This is where the loan is secured against both the equity in your home and the investment property itself. This type of security is generally best used when your aim is to keep the property for upwards of 10 years, and you don’t intend to buy an additional investment property.
This is chiefly because cross collateralisation can be difficult to untangle if you wish to sell a property and the more properties you have, the more tangled the web becomes.
With this structure, a market downturn can cause a chain reaction, as each property is secured against the last. In this case, selling one property can mean you have to completely restructure your financing, which can be costly and time consuming.
However, this type of structure can mean you can sometimes negotiate a lower interest rate and it can provide you with some tax benefits.
Stand Alone Security
Stand Alone Security still uses the equity you have in your home, but only to provide you with a deposit for the investment property. The balance of the investment property is funded by a loan secured against that property alone.
The benefit of this strategy is that either property can be sold, and the relevant loan paid out with the proceeds of the sale, without affecting the other property. This provides you with much more flexibility in your decision making.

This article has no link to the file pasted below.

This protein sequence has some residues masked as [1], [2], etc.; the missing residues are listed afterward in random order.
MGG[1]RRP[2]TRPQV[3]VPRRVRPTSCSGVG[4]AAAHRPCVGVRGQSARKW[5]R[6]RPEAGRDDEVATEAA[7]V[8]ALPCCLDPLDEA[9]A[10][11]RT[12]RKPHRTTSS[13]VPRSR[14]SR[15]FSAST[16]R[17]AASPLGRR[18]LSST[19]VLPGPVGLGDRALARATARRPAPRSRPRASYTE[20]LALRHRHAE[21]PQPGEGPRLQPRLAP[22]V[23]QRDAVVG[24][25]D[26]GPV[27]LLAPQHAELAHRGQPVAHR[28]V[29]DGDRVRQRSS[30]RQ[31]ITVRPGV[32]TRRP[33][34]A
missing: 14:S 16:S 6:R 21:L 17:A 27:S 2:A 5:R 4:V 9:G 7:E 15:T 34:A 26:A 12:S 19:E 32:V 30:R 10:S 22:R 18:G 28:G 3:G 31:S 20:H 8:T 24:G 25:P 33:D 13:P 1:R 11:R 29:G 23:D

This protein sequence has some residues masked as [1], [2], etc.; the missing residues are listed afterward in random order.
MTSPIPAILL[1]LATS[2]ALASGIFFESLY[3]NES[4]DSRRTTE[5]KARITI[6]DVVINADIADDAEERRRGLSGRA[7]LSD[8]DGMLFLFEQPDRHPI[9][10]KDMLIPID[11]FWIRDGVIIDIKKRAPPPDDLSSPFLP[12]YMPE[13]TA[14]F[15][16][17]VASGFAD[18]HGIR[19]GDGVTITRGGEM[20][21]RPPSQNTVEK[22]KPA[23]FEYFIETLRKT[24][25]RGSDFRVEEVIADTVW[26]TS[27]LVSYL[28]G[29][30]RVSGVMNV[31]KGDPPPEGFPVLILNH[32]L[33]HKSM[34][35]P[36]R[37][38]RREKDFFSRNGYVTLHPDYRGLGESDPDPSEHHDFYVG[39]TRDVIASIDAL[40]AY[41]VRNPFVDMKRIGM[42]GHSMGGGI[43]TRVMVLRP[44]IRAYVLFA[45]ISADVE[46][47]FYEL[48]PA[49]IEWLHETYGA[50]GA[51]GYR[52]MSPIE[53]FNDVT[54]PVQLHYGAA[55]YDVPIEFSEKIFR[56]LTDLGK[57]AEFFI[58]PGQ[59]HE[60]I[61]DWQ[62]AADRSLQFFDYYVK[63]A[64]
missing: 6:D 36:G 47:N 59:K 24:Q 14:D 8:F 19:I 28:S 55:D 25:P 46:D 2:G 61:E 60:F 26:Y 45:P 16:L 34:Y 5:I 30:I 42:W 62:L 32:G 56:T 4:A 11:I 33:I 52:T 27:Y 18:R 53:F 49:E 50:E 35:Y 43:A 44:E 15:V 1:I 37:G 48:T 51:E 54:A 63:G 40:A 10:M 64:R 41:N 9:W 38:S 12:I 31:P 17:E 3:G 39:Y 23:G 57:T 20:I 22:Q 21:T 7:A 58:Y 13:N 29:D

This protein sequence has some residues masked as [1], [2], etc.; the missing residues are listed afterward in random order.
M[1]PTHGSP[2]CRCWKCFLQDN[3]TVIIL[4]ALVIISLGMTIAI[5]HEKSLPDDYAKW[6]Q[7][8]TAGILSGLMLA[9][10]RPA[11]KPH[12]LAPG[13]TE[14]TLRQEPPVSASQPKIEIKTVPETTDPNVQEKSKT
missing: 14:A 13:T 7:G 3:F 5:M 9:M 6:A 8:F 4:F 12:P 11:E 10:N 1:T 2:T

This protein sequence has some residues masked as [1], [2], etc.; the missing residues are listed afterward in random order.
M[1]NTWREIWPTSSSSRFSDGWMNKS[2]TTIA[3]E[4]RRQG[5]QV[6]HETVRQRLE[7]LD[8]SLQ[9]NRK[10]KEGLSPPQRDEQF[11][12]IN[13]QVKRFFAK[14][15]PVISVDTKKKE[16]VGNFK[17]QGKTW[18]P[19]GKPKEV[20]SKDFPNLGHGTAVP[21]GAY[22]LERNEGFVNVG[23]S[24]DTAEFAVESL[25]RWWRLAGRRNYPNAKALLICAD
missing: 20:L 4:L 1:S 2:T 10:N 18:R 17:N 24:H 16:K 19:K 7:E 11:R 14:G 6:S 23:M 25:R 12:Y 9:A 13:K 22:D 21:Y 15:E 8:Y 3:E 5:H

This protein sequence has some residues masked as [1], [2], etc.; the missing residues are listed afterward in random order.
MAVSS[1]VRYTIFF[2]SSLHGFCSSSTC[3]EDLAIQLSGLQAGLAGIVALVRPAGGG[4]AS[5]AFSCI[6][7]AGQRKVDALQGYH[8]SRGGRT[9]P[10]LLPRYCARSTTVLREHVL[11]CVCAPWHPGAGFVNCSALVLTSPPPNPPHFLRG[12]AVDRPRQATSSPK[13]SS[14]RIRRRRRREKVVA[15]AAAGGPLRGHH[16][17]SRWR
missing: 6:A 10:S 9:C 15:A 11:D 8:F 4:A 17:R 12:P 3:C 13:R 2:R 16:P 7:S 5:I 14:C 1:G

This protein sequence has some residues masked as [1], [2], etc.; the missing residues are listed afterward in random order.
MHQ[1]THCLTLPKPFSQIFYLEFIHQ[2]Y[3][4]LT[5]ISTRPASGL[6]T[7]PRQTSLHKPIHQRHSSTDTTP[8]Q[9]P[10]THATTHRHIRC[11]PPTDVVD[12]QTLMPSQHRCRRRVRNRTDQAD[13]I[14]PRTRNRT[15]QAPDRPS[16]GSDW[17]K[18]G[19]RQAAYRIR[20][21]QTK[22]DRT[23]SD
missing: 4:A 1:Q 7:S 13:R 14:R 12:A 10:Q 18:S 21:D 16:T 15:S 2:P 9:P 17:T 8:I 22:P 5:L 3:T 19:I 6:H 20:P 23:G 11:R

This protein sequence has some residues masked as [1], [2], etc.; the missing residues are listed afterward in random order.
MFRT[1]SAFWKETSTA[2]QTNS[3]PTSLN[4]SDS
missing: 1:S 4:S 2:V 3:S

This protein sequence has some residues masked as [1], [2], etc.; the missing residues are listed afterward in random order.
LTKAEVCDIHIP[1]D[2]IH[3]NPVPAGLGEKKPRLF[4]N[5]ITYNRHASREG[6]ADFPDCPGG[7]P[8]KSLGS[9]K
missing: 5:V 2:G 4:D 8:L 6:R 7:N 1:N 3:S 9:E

There may also be lower costs in relation to mortgage insurance or in moving your funding to a different lender should you decide your current lender is no longer appropriate.
Get the Right Advice
Once you have decided to invest in property, whether a home to live in or an investment, it is important to get trustworthy advice on the best structure for you.
There are pros and cons to any approach, and it is important to talk to someone with a good understanding of your overall financial position and future plans, as well as the options available to you. The right decision could make all the difference.
If you would like advice on the best mortgage for your needs, and how to structure it to maximise your financial potential, please contact us on 02 9976 3388 or click below and we’ll be in touch.Interested in knowing more?